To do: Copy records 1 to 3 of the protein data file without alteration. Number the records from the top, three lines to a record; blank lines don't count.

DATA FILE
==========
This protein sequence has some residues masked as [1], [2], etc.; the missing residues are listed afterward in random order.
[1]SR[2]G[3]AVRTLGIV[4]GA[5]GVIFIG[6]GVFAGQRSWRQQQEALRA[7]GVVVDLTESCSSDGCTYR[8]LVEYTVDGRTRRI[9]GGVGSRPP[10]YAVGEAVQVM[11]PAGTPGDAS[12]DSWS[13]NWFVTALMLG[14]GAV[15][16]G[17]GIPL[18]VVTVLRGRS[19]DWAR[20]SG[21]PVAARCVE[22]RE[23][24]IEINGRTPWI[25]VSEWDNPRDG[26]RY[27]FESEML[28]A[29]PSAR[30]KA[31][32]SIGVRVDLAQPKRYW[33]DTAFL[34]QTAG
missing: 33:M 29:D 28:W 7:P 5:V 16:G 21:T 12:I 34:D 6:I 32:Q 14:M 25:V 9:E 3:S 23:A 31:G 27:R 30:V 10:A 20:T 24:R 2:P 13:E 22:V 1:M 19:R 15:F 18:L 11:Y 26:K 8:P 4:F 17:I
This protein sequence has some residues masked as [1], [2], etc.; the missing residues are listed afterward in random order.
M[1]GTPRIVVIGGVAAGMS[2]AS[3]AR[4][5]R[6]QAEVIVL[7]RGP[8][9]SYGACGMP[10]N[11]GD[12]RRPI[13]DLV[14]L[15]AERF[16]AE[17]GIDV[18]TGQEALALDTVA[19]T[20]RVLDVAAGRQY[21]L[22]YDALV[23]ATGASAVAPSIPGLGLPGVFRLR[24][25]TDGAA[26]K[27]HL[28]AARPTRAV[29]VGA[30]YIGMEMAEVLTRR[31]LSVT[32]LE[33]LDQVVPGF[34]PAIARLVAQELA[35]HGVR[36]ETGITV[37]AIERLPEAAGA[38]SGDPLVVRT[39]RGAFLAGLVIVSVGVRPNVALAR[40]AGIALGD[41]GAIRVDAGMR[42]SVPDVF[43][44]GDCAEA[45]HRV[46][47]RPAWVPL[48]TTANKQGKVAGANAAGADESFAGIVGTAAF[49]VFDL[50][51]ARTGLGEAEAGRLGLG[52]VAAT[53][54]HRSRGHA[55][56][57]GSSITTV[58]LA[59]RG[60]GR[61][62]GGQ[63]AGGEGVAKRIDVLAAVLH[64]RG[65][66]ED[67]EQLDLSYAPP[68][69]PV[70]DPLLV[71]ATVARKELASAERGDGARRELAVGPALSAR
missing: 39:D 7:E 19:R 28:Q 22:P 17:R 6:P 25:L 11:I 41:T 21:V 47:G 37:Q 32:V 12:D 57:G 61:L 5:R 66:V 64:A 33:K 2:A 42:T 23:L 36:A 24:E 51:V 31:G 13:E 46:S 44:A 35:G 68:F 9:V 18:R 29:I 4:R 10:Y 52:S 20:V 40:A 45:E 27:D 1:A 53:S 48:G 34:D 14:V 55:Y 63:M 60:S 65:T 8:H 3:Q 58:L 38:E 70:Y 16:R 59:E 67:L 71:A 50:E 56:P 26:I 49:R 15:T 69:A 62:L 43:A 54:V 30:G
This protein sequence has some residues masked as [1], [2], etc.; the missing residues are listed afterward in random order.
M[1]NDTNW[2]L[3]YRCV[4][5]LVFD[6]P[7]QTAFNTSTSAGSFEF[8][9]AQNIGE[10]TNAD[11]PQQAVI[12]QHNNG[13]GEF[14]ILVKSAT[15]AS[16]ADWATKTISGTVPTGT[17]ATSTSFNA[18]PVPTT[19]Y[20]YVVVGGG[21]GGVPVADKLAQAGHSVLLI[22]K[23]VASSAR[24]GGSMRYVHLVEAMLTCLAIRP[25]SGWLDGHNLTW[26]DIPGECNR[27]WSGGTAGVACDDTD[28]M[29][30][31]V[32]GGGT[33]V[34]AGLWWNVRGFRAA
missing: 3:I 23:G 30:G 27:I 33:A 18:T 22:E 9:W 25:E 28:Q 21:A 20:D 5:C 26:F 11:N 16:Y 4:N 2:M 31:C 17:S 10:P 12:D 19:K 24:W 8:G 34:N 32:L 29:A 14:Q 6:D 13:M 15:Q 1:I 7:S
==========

This protein sequence has some residues masked as [1], [2], etc.; the missing residues are listed afterward in random order.
[1]SR[2]G[3]AVRTLGIV[4]GA[5]GVIFIG[6]GVFAGQRSWRQQQEALRA[7]GVVVDLTESCSSDGCTYR[8]LVEYTVDGRTRRI[9]GGVGSRPP[10]YAVGEAVQVM[11]PAGTPGDAS[12]DSWS[13]NWFVTALMLG[14]GAV[15][16]G[17]GIPL[18]VVTVLRGRS[19]DWAR[20]SG[21]PVAARCVE[22]RE[23][24]IEINGRTPWI[25]VSEWDNPRDG[26]RY[27]FESEML[28]A[29]PSAR[30]KA[31][32]SIGVRVDLAQPKRYW[33]DTAFL[34]QTAG
missing: 33:M 29:D 28:W 7:P 5:V 16:G 21:T 12:I 34:D 6:I 32:Q 14:M 25:V 9:E 3:S 23:A 31:G 27:R 30:V 10:A 20:T 24:R 2:P 13:E 22:V 1:M 19:R 15:F 18:L 11:Y 26:K 8:P 4:F 17:I
This protein sequence has some residues masked as [1], [2], etc.; the missing residues are listed afterward in random order.
M[1]GTPRIVVIGGVAAGMS[2]AS[3]AR[4][5]R[6]QAEVIVL[7]RGP[8][9]SYGACGMP[10]N[11]GD[12]RRPI[13]DLV[14]L[15]AERF[16]AE[17]GIDV[18]TGQEALALDTVA[19]T[20]RVLDVAAGRQY[21]L[22]YDALV[23]ATGASAVAPSIPGLGLPGVFRLR[24][25]TDGAA[26]K[27]HL[28]AARPTRAV[29]VGA[30]YIGMEMAEVLTRR[31]LSVT[32]LE[33]LDQVVPGF[34]PAIARLVAQELA[35]HGVR[36]ETGITV[37]AIERLPEAAGA[38]SGDPLVVRT[39]RGAFLAGLVIVSVGVRPNVALAR[40]AGIALGD[41]GAIRVDAGMR[42]SVPDVF[43][44]GDCAEA[45]HRV[46][47]RPAWVPL[48]TTANKQGKVAGANAAGADESFAGIVGTAAF[49]VFDL[50][51]ARTGLGEAEAGRLGLG[52]VAAT[53][54]HRSRGHA[55][56][57]GSSITTV[58]LA[59]RG[60]GR[61][62]GGQ[63]AGGEGVAKRIDVLAAVLH[64]RG[65][66]ED[67]EQLDLSYAPP[68][69]PV[70]DPLLV[71]ATVARKELASAERGDGARRELAVGPALSAR
missing: 39:D 7:E 19:R 28:Q 22:P 17:R 6:P 25:L 11:I 41:T 21:V 47:G 37:Q 32:V 12:D 57:G 61:L 5:R 66:V 64:A 33:K 2:A 42:T 23:L 36:A 24:E 51:V 31:G 13:E 46:S 44:A 35:G 68:F 9:V 18:R 29:I 4:R 10:Y 52:S 20:V 40:A 45:E 27:D 1:A 53:S 48:G 34:D 14:V 55:Y 63:M 60:S 65:T 8:H 3:Q 58:L 38:E 70:Y 16:R 59:E 67:L 71:A 50:E 56:P 26:I 49:R 15:T 69:A 62:L 43:A 54:V 30:G
This protein sequence has some residues masked as [1], [2], etc.; the missing residues are listed afterward in random order.
M[1]NDTNW[2]L[3]YRCV[4][5]LVFD[6]P[7]QTAFNTSTSAGSFEF[8][9]AQNIGE[10]TNAD[11]PQQAVI[12]QHNNG[13]GEF[14]ILVKSAT[15]AS[16]ADWATKTISGTVPTGT[17]ATSTSFNA[18]PVPTT[19]Y[20]YVVVGGG[21]GGVPVADKLAQAGHSVLLI[22]K[23]VASSAR[24]GGSMRYVHLVEAMLTCLAIRP[25]SGWLDGHNLTW[26]DIPGECNR[27]WSGGTAGVACDDTD[28]M[29][30][31]V[32]GGGT[33]V[34]AGLWWNVRGFRAA
missing: 3:I 23:G 30:G 27:I 33:A 18:T 22:E 9:W 25:E 28:Q 21:A 20:D 5:C 26:F 11:N 16:Y 4:N 2:M 31:C 17:S 10:P 12:D 19:K 24:W 8:G 34:N 32:L 29:A 14:Q 6:D 13:M 15:Q 1:I 7:S